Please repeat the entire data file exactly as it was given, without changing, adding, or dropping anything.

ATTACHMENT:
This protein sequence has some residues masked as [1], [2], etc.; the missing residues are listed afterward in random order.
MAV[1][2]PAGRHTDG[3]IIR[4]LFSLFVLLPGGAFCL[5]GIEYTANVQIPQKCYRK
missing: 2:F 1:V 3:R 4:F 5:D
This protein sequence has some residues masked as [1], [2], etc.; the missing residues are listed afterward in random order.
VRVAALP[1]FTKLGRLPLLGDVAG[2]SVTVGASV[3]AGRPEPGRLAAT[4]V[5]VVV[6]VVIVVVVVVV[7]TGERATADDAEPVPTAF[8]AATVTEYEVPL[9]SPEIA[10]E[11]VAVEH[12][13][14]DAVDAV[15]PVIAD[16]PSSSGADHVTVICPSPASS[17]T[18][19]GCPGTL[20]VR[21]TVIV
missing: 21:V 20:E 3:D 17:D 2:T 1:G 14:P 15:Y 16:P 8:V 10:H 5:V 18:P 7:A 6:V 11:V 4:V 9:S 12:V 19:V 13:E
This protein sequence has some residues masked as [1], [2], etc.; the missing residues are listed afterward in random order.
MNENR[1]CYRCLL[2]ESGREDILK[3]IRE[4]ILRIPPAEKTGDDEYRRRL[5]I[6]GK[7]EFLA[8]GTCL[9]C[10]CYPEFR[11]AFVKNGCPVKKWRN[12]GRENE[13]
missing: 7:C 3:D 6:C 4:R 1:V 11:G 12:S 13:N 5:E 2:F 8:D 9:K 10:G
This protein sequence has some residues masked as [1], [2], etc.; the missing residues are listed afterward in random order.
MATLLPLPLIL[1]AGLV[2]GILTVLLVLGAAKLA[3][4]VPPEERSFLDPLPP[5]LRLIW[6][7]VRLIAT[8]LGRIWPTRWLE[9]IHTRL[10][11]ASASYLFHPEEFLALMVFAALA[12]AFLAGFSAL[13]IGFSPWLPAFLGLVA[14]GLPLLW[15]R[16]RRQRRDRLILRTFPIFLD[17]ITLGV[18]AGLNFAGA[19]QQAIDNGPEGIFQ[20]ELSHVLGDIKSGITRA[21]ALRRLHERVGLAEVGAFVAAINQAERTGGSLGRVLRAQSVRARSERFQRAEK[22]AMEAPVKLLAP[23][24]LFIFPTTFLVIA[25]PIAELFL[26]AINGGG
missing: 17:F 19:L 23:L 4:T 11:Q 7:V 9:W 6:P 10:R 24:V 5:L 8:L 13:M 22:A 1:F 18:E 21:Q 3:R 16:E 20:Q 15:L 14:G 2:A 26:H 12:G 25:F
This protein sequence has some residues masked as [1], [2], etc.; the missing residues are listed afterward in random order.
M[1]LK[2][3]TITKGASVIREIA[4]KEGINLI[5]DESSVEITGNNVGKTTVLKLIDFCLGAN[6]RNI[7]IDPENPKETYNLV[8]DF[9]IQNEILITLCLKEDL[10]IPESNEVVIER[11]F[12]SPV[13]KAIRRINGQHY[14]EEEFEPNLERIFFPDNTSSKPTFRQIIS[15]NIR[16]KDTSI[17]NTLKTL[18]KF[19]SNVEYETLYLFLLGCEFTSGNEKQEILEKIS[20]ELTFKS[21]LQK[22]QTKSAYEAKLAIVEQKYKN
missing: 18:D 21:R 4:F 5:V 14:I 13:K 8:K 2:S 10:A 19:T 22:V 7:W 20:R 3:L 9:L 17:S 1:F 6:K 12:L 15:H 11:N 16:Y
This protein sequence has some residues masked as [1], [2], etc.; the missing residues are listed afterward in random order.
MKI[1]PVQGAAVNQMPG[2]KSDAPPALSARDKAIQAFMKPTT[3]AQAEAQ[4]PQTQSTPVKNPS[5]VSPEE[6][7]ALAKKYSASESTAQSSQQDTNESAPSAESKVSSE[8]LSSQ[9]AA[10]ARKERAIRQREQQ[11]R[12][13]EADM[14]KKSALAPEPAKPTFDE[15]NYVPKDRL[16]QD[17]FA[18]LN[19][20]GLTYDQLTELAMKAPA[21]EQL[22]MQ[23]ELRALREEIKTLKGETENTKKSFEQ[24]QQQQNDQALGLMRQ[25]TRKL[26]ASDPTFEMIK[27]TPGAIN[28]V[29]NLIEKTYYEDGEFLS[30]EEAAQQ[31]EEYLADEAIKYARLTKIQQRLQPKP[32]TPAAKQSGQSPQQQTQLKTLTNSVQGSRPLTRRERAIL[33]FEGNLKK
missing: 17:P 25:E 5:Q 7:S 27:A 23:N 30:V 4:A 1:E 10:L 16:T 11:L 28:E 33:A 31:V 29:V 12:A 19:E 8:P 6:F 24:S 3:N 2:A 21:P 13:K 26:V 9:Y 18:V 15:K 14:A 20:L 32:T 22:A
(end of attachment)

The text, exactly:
This protein sequence has some residues masked as [1], [2], etc.; the missing residues are listed afterward in random order.
MAV[1][2]PAGRHTDG[3]IIR[4]LFSLFVLLPGGAFCL[5]GIEYTANVQIPQKCYRK
missing: 2:F 1:V 3:R 4:F 5:D
This protein sequence has some residues masked as [1], [2], etc.; the missing residues are listed afterward in random order.
VRVAALP[1]FTKLGRLPLLGDVAG[2]SVTVGASV[3]AGRPEPGRLAAT[4]V[5]VVV[6]VVIVVVVVVV[7]TGERATADDAEPVPTAF[8]AATVTEYEVPL[9]SPEIA[10]E[11]VAVEH[12][13][14]DAVDAV[15]PVIAD[16]PSSSGADHVTVICPSPASS[17]T[18][19]GCPGTL[20]VR[21]TVIV
missing: 21:V 20:E 3:D 17:D 2:T 1:G 14:P 15:Y 16:P 8:V 10:H 5:V 18:P 7:A 6:V 11:V 4:V 9:S 12:V 19:V 13:E
This protein sequence has some residues masked as [1], [2], etc.; the missing residues are listed afterward in random order.
MNENR[1]CYRCLL[2]ESGREDILK[3]IRE[4]ILRIPPAEKTGDDEYRRRL[5]I[6]GK[7]EFLA[8]GTCL[9]C[10]CYPEFR[11]AFVKNGCPVKKWRN[12]GRENE[13]
missing: 7:C 3:D 6:C 4:R 1:V 11:G 12:S 13:N 5:E 2:F 8:D 9:K 10:G
This protein sequence has some residues masked as [1], [2], etc.; the missing residues are listed afterward in random order.
MATLLPLPLIL[1]AGLV[2]GILTVLLVLGAAKLA[3][4]VPPEERSFLDPLPP[5]LRLIW[6][7]VRLIAT[8]LGRIWPTRWLE[9]IHTRL[10][11]ASASYLFHPEEFLALMVFAALA[12]AFLAGFSAL[13]IGFSPWLPAFLGLVA[14]GLPLLW[15]R[16]RRQRRDRLILRTFPIFLD[17]ITLGV[18]AGLNFAGA[19]QQAIDNGPEGIFQ[20]ELSHVLGDIKSGITRA[21]ALRRLHERVGLAEVGAFVAAINQAERTGGSLGRVLRAQSVRARSERFQRAEK[22]AMEAPVKLLAP[23][24]LFIFPTTFLVIA[25]PIAELFL[26]AINGGG
missing: 17:F 19:L 23:L 4:T 11:Q 7:V 9:W 6:P 10:R 24:V 5:L 8:L 13:M 22:A 1:F 18:E 21:Q 3:R 16:E 20:Q 15:L 14:G 2:A 26:H 12:G 25:F
This protein sequence has some residues masked as [1], [2], etc.; the missing residues are listed afterward in random order.
M[1]LK[2][3]TITKGASVIREIA[4]KEGINLI[5]DESSVEITGNNVGKTTVLKLIDFCLGAN[6]RNI[7]IDPENPKETYNLV[8]DF[9]IQNEILITLCLKEDL[10]IPESNEVVIER[11]F[12]SPV[13]KAIRRINGQHY[14]EEEFEPNLERIFFPDNTSSKPTFRQIIS[15]NIR[16]KDTSI[17]NTLKTL[18]KF[19]SNVEYETLYLFLLGCEFTSGNEKQEILEKIS[20]ELTFKS[21]LQK[22]QTKSAYEAKLAIVEQKYKN
missing: 18:D 21:R 4:F 5:V 14:I 13:K 8:K 2:S 10:A 19:T 22:V 7:W 20:R 3:L 9:L 17:S 1:F 6:K 12:L 15:H 11:N 16:Y
This protein sequence has some residues masked as [1], [2], etc.; the missing residues are listed afterward in random order.
MKI[1]PVQGAAVNQMPG[2]KSDAPPALSARDKAIQAFMKPTT[3]AQAEAQ[4]PQTQSTPVKNPS[5]VSPEE[6][7]ALAKKYSASESTAQSSQQDTNESAPSAESKVSSE[8]LSSQ[9]AA[10]ARKERAIRQREQQ[11]R[12][13]EADM[14]KKSALAPEPAKPTFDE[15]NYVPKDRL[16]QD[17]FA[18]LN[19][20]GLTYDQLTELAMKAPA[21]EQL[22]MQ[23]ELRALREEIKTLKGETENTKKSFEQ[24]QQQQNDQALGLMRQ[25]TRKL[26]ASDPTFEMIK[27]TPGAIN[28]V[29]NLIEKTYYEDGEFLS[30]EEAAQQ[31]EEYLADEAIKYARLTKIQQRLQPKP[32]TPAAKQSGQSPQQQTQLKTLTNSVQGSRPLTRRERAIL[33]FEGNLKK
missing: 17:P 25:E 5:Q 7:S 27:A 23:N 30:V 4:A 1:E 10:L 16:T 11:L 28:E 33:A 31:V 29:V 12:A 19:E 8:P 6:F 24:S 3:N 2:A 21:P 13:K 26:V 9:Y 18:V 15:K 14:A 20:L 32:T 22:A